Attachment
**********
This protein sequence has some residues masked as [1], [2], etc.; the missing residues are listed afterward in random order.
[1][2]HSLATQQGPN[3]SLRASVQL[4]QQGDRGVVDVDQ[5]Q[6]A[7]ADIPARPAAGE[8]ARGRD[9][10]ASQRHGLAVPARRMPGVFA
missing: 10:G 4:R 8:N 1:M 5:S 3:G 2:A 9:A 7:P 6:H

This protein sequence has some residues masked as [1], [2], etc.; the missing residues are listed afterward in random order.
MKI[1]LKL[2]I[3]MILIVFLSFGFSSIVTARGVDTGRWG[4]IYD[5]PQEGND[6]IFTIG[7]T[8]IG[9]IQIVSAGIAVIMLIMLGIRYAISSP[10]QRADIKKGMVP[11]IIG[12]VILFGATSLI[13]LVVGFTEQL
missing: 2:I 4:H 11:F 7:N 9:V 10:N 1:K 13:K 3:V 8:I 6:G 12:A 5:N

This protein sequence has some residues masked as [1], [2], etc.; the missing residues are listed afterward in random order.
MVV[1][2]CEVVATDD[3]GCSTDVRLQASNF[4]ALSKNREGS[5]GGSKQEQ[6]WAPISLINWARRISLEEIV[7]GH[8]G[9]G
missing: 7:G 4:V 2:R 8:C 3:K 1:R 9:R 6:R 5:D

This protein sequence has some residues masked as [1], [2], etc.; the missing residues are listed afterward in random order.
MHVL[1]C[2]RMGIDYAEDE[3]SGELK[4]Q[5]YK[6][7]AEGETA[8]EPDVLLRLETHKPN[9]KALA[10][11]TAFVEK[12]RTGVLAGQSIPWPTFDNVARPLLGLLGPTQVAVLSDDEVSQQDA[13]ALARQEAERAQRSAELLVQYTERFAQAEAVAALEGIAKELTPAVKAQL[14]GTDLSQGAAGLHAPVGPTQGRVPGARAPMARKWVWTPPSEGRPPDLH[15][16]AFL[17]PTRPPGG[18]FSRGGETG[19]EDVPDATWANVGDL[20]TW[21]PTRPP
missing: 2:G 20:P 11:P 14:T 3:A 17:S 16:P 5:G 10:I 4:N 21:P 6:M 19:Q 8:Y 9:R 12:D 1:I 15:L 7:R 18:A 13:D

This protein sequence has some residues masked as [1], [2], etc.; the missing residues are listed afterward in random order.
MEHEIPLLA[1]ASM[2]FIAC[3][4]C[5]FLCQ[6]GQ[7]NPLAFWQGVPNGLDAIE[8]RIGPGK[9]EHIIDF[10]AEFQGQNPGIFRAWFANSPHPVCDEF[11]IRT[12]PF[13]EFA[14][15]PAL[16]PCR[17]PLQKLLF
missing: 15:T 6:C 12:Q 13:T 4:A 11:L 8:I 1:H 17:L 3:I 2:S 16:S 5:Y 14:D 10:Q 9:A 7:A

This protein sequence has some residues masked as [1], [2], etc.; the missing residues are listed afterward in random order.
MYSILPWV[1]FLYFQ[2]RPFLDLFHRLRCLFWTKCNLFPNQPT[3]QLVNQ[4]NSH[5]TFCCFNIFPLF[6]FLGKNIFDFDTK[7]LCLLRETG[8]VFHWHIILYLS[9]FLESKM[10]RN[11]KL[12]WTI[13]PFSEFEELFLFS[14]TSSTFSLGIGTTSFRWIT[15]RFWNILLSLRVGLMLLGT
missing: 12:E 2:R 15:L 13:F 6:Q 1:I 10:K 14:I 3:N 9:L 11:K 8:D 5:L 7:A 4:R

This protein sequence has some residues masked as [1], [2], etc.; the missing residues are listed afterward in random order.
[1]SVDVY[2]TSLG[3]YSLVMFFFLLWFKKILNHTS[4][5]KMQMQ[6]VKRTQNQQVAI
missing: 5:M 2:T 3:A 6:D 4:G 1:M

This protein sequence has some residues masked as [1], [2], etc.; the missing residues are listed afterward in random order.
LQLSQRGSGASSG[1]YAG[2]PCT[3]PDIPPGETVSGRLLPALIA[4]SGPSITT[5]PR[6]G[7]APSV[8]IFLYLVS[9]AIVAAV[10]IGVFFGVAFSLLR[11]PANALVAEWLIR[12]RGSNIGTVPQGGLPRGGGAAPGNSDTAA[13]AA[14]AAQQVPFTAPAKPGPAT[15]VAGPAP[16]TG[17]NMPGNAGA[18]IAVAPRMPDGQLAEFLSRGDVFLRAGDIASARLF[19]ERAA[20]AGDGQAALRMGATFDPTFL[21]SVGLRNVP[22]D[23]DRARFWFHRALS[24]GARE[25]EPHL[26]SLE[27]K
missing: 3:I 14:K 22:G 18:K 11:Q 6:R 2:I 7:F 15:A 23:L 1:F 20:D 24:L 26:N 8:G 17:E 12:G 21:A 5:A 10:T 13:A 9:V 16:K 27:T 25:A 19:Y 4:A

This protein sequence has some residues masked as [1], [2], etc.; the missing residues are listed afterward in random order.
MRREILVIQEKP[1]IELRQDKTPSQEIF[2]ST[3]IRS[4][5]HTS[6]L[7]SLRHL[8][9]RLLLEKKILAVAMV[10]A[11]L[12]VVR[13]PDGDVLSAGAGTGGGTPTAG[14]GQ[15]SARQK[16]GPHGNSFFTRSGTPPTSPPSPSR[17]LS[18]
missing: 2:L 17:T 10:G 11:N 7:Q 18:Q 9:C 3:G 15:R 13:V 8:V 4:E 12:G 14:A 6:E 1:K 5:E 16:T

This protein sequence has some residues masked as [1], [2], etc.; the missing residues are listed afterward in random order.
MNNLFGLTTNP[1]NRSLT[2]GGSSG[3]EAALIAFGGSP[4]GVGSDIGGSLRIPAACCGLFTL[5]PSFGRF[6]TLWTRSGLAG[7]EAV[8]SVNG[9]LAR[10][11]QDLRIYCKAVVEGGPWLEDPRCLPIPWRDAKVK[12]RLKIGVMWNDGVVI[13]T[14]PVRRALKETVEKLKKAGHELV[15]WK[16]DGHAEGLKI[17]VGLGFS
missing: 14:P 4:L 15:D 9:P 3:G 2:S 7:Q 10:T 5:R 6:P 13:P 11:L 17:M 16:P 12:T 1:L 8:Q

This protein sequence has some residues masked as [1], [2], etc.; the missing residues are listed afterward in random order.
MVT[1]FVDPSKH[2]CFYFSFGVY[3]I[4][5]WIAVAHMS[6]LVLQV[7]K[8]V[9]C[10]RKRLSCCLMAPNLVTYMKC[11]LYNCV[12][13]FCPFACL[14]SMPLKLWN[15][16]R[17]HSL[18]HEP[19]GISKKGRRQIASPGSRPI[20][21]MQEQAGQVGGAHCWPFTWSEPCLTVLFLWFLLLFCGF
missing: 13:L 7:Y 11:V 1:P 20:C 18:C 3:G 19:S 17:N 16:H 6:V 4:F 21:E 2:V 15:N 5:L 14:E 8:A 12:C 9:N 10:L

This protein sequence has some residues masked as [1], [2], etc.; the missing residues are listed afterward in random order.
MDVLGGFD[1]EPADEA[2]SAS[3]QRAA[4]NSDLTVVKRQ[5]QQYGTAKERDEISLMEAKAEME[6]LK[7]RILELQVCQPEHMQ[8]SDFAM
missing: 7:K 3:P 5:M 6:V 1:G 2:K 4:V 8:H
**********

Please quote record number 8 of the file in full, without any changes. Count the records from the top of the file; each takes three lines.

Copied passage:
This protein sequence has some residues masked as [1], [2], etc.; the missing residues are listed afterward in random order.
LQLSQRGSGASSG[1]YAG[2]PCT[3]PDIPPGETVSGRLLPALIA[4]SGPSITT[5]PR[6]G[7]APSV[8]IFLYLVS[9]AIVAAV[10]IGVFFGVAFSLLR[11]PANALVAEWLIR[12]RGSNIGTVPQGGLPRGGGAAPGNSDTAA[13]AA[14]AAQQVPFTAPAKPGPAT[15]VAGPAP[16]TG[17]NMPGNAGA[18]IAVAPRMPDGQLAEFLSRGDVFLRAGDIASARLF[19]ERAA[20]AGDGQAALRMGATFDPTFL[21]SVGLRNVP[22]D[23]DRARFWFHRALS[24]GARE[25]EPHL[26]SLE[27]K
missing: 3:I 14:K 22:G 18:K 11:Q 6:R 2:I 7:F 15:A 23:L 1:F 20:D 24:L 26:N 8:G 17:E 12:G 21:A 5:A 10:T 13:A 9:V 16:K 27:T 25:A 19:Y 4:A